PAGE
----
It is possible that provincial funding for transit, a complex formula based on ridership (not revenue) might increase enough to offset any loss of revenue.

Perhaps Transit Director, Sue Connor, who has won the respect of city staff and transit advocates equally, can provide updated figures for the cost, the potential Provincial funding increases and whether there might be an overall gain for Burlington Transit.

As well as filling our mostly empty, off-peak buses the “Improving Transit Paper” details the impact of: Reducing Traffic Congestion, Improving Road Safety, Reducing C02 Emissions, Providing a Dignified Alternative for drivers who lose their Drivers License to age related issues. It also outlines some economic benefits for the city and local businesses and the health benefits to seniors who suffer from social isolation.

Bfast 2018 forum

Bfast events that bring citizens up to date on transit events are always well attended. Might they be heard by the new city council as well?

So come on Mme. Mayor and Brand New Councillors. What are you waiting for? This will help Fill the Buses, Reduce Traffic Congestion, Improve Road Safety, Provide Economic Benefit for Local Retailers and help improve the Health and Well being of our Seniors; all of which I’m sure were on your platforms.

This is a win – win – win for Council, for Burlington Transit and for Seniors. It is also an opportunity to demonstrate that our new council listens to our citizens and delivers on its election platforms and positions.

Related news story:

Seniors Advisory committee request for a pilot project doesn’t get past a Standing Committee

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Scotia Bank at 4011 New Street robbed Thursday afternoon.

Crime 100

By Staff

November 30th, 2018



The Halton Regional Police Service are currently investigating a bank robbery that occurred in Burlington.

Scotia - Bella Alim - electric charge station

Electric charging station outside the ScotiaBank that was robbed Thursday afternoon.

Shortly after 4pm on November 29, 2018, police officers responded to the ScotiaBank branch located at 4011 New Street in the City of Burlington after a 911 call was placed reporting that the bank had just been robbed by one suspect.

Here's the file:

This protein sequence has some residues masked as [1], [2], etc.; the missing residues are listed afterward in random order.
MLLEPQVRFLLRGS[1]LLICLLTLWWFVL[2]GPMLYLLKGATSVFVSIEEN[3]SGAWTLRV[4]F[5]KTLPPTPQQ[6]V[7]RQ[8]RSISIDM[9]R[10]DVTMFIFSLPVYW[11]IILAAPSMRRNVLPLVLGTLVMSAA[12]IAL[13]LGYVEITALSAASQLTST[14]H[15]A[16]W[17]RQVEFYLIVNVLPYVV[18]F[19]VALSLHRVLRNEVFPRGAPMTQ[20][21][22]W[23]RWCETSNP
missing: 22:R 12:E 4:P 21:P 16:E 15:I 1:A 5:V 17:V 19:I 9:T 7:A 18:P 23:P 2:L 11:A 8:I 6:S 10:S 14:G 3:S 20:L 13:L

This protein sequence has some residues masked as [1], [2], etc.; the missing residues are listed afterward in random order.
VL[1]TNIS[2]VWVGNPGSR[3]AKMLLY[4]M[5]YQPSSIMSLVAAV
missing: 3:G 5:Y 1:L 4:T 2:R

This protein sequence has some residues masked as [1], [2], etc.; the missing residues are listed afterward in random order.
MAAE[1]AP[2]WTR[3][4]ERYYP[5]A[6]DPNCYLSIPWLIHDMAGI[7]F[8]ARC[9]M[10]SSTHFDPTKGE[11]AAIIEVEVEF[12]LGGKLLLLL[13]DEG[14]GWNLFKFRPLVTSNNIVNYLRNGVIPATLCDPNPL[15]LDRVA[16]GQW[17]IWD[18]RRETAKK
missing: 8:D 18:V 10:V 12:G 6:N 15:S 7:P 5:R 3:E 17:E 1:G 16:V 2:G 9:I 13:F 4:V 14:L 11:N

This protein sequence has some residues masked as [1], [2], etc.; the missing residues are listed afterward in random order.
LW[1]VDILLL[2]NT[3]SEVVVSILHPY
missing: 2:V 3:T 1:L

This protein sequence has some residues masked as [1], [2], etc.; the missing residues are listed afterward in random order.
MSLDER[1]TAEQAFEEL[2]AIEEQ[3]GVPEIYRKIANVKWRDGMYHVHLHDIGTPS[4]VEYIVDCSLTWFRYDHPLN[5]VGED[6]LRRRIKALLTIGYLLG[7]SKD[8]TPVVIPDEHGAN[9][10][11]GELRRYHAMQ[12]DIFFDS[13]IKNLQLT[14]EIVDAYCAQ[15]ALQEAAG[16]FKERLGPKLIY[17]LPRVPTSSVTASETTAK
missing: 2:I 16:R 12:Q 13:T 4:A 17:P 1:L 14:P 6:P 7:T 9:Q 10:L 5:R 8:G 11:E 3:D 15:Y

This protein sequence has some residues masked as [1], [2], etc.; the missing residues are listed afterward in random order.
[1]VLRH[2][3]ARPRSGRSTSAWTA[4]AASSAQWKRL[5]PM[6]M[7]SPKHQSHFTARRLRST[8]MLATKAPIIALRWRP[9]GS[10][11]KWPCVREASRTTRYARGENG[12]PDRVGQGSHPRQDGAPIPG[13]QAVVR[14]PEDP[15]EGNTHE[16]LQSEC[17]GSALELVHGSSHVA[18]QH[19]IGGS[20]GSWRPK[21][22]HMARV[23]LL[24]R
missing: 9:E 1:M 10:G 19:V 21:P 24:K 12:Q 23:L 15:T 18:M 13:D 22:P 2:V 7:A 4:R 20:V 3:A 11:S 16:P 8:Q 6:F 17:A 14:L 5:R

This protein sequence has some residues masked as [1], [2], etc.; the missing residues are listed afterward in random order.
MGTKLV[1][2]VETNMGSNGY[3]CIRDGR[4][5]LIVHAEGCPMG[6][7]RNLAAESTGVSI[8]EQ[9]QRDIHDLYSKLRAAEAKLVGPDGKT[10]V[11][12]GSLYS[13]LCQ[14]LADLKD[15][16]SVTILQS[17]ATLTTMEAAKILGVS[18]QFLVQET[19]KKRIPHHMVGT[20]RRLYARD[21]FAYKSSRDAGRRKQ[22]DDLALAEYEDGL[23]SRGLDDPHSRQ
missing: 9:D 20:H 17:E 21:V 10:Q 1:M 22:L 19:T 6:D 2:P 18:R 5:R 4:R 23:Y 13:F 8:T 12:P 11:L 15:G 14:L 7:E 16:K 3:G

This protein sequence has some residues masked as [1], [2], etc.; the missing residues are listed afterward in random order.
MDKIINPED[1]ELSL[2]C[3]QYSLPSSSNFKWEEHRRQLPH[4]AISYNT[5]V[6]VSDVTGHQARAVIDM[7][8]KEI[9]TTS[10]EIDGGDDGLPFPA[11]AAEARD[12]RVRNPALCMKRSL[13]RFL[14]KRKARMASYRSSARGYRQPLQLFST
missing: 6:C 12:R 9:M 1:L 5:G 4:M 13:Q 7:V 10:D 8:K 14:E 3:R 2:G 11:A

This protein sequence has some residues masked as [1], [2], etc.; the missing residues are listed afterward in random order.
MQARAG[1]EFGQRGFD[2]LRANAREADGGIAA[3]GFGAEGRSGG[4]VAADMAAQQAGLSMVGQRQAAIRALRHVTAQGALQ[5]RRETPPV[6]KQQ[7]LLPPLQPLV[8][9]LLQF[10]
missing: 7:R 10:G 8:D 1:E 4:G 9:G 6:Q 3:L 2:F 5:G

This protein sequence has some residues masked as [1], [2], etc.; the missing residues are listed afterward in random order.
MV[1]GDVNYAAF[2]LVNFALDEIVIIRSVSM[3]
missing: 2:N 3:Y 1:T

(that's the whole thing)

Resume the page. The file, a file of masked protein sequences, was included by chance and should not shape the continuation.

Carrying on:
One suspect entered the bank and jumped over the top the of the counter after ordering the tellers to open tills in order to obtain money. No weapons were seen, no one was injured and an undisclosed sum of money was taken.

Suspect fled the bank on foot North through the plaza before fleeing in a waiting vehicle.

Suspect #1 Description:
• Male
• Tanned Skin
• Early 20s
• Black Ski Mask over face
• Wearing white hooded sweatshirt that had black sleeves with red lettering up and down the sleeves, wearing black gloves
• Dark coloured pants with dark coloured shoes
• Carrying a small black canvas bag

Suspect Vehicle Description
• Older Style Brown Buick Regal driven by unidentified second suspect.

Both suspects remain outstanding at this time.

Anyone with information related to this incident is asked to contact Detective Steve Siomra at 30 Division Criminal Investigations Bureau 905 825 4747 Ext. 2343.

Tips can also be submitted to Crime Stoppers “See Something? Hear Something? Know Something? Contact Crime Stoppers at 1-800-222-8477 (TIPS), or through the web at

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Heroin Importer Sentenced to Serve Ten and a Half Years in Jail

Crime 100By Staff

November 29th, 2018

Following a lengthy trial and conviction, an accused has been sentenced to serve ten and a half years in jail for charges related to drug importation.